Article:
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Addicted to Facebook and Paying the Price

Last Updated: August 6, 2021

Lisa Eldred
Lisa Eldred

Lisa Eldred is the Educational Content Strategist at Covenant Eyes, and has 10 years of experience in researching and writing about porn addiction and recovery. She has authored numerous blog posts and ebooks, including More Than Single, Hobbies and Habits, and New Fruit, which was co-authored with Crystal Renaud Day. Her writing about faith and fandoms can be found at Love Thy Nerd.

11.5% of students are “hyper-networkers”

This article is published in Table Talk, a new series on the Covenant Eyes blog. These news highlights are designed as conversation starters on Internet safety for you and your children. Read more Table Talk posts.

There are many untold benefits to social networking websites like Facebook. But what are the dangers a teen faces if they become too engrossed?

Last month Case Western Reserve School of Medicine released a study entitled, “Hyper-texting and hyper-networking: A new health risk category for teens?” Overall, 20 schools participated in the study, and 4,257 questionnaires were received from students. This study defined “hyper-networking” as spending more than three hours per school day on online social networks. Using this definition, researchers concluded that 11.5% of students are hyper-networkers.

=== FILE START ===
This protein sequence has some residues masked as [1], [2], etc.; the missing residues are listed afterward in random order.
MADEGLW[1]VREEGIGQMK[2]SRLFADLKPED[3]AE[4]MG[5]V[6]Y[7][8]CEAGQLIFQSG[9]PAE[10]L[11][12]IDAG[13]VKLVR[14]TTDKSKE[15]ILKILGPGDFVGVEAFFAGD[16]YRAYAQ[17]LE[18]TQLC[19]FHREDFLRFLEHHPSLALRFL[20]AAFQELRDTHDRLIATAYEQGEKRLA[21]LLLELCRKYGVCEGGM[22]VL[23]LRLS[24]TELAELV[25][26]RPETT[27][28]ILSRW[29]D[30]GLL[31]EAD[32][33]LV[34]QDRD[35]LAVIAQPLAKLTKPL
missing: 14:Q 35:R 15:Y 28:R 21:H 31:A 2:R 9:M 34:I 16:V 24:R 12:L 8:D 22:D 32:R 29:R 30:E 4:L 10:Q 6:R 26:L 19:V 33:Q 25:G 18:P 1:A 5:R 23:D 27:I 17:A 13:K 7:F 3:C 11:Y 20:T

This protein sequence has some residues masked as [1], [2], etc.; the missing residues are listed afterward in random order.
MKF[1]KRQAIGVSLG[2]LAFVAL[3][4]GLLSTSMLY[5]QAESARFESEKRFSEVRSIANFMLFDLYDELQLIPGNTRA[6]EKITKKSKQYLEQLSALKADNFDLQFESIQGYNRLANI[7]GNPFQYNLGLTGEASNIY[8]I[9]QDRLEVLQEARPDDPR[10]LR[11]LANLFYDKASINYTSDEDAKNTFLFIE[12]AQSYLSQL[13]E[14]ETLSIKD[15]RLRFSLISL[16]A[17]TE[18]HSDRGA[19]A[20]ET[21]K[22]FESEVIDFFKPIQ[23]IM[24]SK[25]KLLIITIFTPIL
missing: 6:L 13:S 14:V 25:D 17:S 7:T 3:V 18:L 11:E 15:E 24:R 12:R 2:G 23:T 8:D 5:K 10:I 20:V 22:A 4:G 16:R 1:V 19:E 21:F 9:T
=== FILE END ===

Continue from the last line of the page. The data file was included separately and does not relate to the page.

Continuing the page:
Furthermore, hyper-networkers are…

  • 56% more likely to be smokers
  • 60% more likely to report four or more sexual partners
  • 79% more likely to have tried alcohol
  • 69% more likely to be binge drinkers
  • 84% more likely to have used illicit drugs
  • 92% more likely to have been depressed
  • 94% more likely to have been in a physical fight
  • 110% more likely to have been a victim of cyberbullying
  • 120% more like to have been highly stressed
  • 146% more likely to have attempted suicide

Of course, this study does not say hyper-networking causes these behaviors, only that when a student is a hyper-networker, they are more likely than others to manifest these behaviors. How much a student uses Facebook could be an indication of engagement in other unhealthy behaviors.

Scott Frank, MD, MS, lead researcher on the study, said, when left unchecked, these widely popular methods of staying connected online “can have dangerous health effects on teenagers.”

Discussion Questions:

1. How many hours do you spend on social networks? How about your friends: would you consider any of them hyper-networkers?

2. In general, when you see someone online who always seems to be on, are they more likely to be involved in risky kinds of behaviors? Why do you think that is?